European Commission Releases Guidance Note to Application of EC261 During Coronavirus Crisis

EC 261 Regulation EU Passenger Rights

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The European Commission has released guidance to how passengers rights ought to be protected, even during this extraordinary health crisis. Since I couldn’t possibly say it better myself, here’s what the EU has to say…

Passengers and the European transport industry are hit hard by the Covid-19 outbreak. Containment measures of authorities, such as travel restrictions, lock-downs and quarantine zones, imply that transport may be one of the most severely affected sectors of this pandemic. The situation is stressful for many passengers, whose travel arrangements have been cancelled and/or who do not wish or are not allowed to travel anymore.

The European Union (EU) is the only area in the world where citizens are protected by a full set of passenger rights, whether they travel by air, rail, bus and coach or ship. Given the unprecedented situation Europe has been experiencing due to the Covid-19 outbreak, the European Commission believes it would be helpful to clarify in this context the rights of passengers when travelling by air, rail, bus and coach or ship, as well as the corresponding obligations for carriers.

Right to Choose Between Reimbursement and Rerouting

In the case of cancellation or substantial delays, the passenger can choose between

  1. reimbursement (refund);
  2. re-routing at the earliest opportunity, or
  3. re-routing at a later date at the passenger’s convenience.

Point 1 – Refund

If the passenger chooses a refund, this must be provided in cash. The airline is not allowed to insist that the passenger accept a voucher. However, the airline’s “duty of care” ceases from the moment that the passenger accepts the refund. (even if the passenger is away from home)

Point 2 – Re-routing

The note recognises that there may be substantial delays before an airline is able to re-route the passenger in an acceptable manner.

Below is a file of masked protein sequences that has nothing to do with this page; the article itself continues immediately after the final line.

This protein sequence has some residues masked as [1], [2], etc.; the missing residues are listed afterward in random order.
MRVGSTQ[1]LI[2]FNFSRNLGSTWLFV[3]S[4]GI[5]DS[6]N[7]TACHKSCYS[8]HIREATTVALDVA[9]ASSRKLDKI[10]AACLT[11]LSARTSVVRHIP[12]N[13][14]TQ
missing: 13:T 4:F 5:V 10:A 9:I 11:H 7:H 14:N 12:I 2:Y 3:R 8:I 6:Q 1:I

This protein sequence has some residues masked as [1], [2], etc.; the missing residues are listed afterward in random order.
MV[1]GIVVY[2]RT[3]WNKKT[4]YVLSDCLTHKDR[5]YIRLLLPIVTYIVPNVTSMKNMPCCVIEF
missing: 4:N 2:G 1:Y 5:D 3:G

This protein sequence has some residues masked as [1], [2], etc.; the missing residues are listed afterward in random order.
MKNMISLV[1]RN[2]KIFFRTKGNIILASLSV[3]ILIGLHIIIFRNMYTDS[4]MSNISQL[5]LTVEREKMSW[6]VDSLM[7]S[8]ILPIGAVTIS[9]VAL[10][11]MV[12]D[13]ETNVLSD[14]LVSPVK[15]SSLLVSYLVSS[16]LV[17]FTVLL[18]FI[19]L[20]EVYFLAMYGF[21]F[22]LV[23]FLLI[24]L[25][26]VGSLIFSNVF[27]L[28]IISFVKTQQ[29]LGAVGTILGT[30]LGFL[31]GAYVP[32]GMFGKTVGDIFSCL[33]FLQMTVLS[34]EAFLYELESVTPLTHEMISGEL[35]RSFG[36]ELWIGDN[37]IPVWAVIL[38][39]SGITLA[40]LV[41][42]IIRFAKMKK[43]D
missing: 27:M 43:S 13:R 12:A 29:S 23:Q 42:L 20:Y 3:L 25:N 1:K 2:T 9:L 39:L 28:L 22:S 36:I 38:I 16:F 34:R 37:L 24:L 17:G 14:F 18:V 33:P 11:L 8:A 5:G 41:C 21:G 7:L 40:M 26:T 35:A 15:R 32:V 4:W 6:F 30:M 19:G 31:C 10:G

However, if the passenger nonetheless chooses to be rerouted by the airline at the earliest opportunity, the airline is obliged to continue with its “duty of care”. (i.e. hotels and meals) The note stresses that, although this might cost the airline a substantial amount, there is no category of “particularly extraordinary” that would release the airline from its duty of care requirements.

Point 3 – Re-routing at a later date

Essentially this is the voucher option being offered by many airlines. Once the passenger chooses this option, they are no longer eligible for a full refund or duty of care.

Right to Compensation

EC261 provides for fixed sum compensation in certain cases. Compensation does not apply if flights are cancelled more than 14 days in advance, nor if “extraordinary circumstances” caused the delay or cancellation.

The note outlines several common scenarios occurring during the COVID-19 crisis and makes clear that all of them ought to be considered as “extraordinary circumstances”.

If you would like to read the entire guidance note, click here to be taken to the EC website.


  1. geoff davies says

    everywhere is lockdown every country is doing what is right for their people.the eu has they rules like we do.we left that building and they are doing what is right for the uk

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